A Review of the Carter Energy Program

Report Energy Economics

A Review of the Carter Energy Program

June 30, 1978 11 min read Download Report
Milton Copulos
Visiting Fellow in Russian and Eurasian Studies and International Energy Policy in the Douglas and Sarah Allison Center for Foreign and National Security Policy, a division of the Kathryn and Shelby Cullom Davis Institute for International Studies, at The

(Archived document, may contain errors)


June 30, 1978



On April 20, 1977, President Carter proposed a sweeping package of taxes, regulations, and federal controls as his answer to the energy crisis. Calling it the "moral equivalent of war," he urged the Congress and the public to embrace the principles of conserva- tion and sacrifice. From the outset, his program came under heavy criticism from both the Congress and the private sector. Perhaps the two most frequently voiced objections were that his proposal totally ignored the development of additional supplies of energy and that it was more a tax program than an energy program.

After passing the House virtually intact, the Carter program stalled in the Senate. Among the key factors contributing to the delay were objections to his proposals concerning natural gas, con- cern over the lack of incentives, and particularly strong objec- tions to the wellhead tax on crude oil (COET).

Presently, it appears that four of the five sections of the original Carter program will be dealt with by the Congress this session; however, these sections will bear little resemblance to what the President originally proposed. Action on the fifth sec- tion, dealing with the tax portions of the program, is not antici- pated prior to adjournment.


The President had originally proposed the extension of federal controls to gas sold on the intrastate market, coupled with an increase in the federally determined wellhead price for gas from $1.42 per thousand cubic feet (mcf) to $1.75 per mcf. Members in producer states which have supplies of natural gas strongly ob- jected to this proposal because of their fear that it would result in a decrease in the price of gas in their home states which would cause shortages. They proposed, instead, that all natural gas be deregulated, thereby giving producers an incentive to explore for new supplies.

Members from consumer states were adamantly opposed to dereg- ulation. Their constituents had enjoyed cheap regulated gas, and they feared the consequences of the price increases which could re- sult from decontrol. Their fears were most strongly evidenced in the Senate where Senators Metzenbaum. and Abourezk staged a fili- buster in an attempt to prevent the Senate from voting in favor of deregulation.

When the proposal ultimately reached conference, the conferees were deadlocked over the deregulation question. In December, it was thought that a compromise had been reached; however, that ini- tiative fell through, with the result that it was not until early June 1978 that the members of the conference committee were able to agree.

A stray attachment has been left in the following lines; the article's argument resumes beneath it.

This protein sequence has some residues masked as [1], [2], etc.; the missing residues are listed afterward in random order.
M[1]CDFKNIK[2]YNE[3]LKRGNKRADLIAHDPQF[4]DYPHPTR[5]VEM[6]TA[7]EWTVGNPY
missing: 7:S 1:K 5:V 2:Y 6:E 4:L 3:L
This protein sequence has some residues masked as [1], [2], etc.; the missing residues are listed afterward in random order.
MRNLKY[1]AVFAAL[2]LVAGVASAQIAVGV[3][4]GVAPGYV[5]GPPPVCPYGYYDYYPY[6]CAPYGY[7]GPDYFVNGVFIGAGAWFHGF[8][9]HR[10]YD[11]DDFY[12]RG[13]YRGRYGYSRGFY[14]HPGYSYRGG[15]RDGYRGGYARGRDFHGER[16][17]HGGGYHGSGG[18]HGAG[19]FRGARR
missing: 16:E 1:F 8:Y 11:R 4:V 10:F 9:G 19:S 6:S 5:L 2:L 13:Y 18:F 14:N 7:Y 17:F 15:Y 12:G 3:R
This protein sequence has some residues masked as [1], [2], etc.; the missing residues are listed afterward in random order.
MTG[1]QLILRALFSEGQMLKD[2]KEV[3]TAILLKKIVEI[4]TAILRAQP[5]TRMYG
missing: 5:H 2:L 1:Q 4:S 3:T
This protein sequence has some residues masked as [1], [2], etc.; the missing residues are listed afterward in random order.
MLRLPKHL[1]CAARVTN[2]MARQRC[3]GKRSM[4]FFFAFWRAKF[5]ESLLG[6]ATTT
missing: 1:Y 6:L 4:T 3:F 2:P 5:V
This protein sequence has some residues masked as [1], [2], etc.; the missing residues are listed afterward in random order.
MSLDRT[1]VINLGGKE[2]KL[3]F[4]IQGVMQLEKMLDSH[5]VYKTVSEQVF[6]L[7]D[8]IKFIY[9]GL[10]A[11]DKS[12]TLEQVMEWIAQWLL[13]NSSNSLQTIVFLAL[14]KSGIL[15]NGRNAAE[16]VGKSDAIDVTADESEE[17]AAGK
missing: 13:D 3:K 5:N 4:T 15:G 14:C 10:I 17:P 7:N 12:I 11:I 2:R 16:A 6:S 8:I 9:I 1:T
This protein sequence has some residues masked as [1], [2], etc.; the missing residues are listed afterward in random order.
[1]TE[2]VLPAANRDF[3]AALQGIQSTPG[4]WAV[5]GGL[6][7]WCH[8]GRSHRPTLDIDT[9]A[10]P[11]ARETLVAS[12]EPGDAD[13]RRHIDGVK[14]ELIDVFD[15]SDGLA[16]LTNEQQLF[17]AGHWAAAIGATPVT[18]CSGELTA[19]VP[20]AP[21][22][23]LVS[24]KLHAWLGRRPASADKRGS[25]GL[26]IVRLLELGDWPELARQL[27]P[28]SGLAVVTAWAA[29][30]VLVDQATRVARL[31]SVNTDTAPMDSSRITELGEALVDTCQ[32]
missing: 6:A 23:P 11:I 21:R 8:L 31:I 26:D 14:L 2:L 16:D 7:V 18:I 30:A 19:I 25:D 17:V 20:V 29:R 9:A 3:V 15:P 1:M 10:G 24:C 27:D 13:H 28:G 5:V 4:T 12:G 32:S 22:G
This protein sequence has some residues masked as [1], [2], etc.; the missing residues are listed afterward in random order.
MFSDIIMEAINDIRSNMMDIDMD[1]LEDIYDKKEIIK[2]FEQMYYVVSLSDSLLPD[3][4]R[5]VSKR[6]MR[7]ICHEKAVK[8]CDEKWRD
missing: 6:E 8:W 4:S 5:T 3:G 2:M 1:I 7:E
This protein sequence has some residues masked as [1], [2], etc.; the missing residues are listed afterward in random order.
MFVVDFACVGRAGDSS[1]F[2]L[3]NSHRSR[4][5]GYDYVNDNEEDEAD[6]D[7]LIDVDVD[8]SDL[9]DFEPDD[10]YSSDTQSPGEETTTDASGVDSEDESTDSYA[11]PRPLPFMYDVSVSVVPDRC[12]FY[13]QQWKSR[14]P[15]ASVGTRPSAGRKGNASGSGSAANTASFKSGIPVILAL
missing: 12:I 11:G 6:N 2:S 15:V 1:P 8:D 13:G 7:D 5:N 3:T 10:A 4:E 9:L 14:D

As agreed upon by the conferees, the natural gas portion of the President's energy package would bring about a gradual elimi- nation of price controls, but would first impose controls on the intrastate zaarket. Specifically, as of the date of enactment of the legislation, all gas from offshore wells leased after April 20, 1977, would be priced at the same rate as new gas. All gas from so-called "deep wells" (those lying under 15,000 feet) which were drilled after April 20, 1977, would be deregulated one year after enactment of the bill. Certain categories of what is termed "high- cost" gas from existing reservoirs would be allowed a price in- crease, but would not actually be deregulated.

Other new gas would undergo a phased deregulation based on a formula which would allow the price to increase 3.7 percent plus the percent increase in Gross National Product through 1981 and by 4.2 percent plus the increase in Gross National Product thereafter. All controls would be required that prices of existing contracts on the intrastate market be rolled back, but all new contracts would be subject to the controls. Under the compromise, new gas is defined as gas found at least 2.5 miles from an existing reservoir, or at least 1,000 feet deeper than existing wells in a reservoir.

Once price controls are totally lifted in 1985, the President or the Congress will have the option of re-imposing them if they believe that prices are increasing too rapidly. The re-imposition of controls, however, may only be for a period of 18 months, and no such action may be taken after June 30, 1987. ANALYSIS

While the compromise natural gas measure falls far short of the President's original plan, there is considerable opposition to it in the House. Members who oppose dere-gufa-tion feel that it goes too far and that it would adversely affect consumers. Members in favor of deregulation feel that it is far too little and that the incentives it contains are insufficient to spur additions to supply. Perhaps the most important change in the eyes of members favoring a free market approach to gas pricing is the extension of controls to the intrastate market. The fact that price controls currently do not apply to gas sold and consumed in the same state has long been credited for the ample natural gas supplies found on the intra- state market. The imposition of intrastate controls no matter what the price, it is feared, will eventually cause the same sort of shortages which developed on the controlled interstate market. It is interesting to note that it was the unregulated intrastate mar- ket which was able to provide the gas to get the nation through the 1977 natural gas shortage.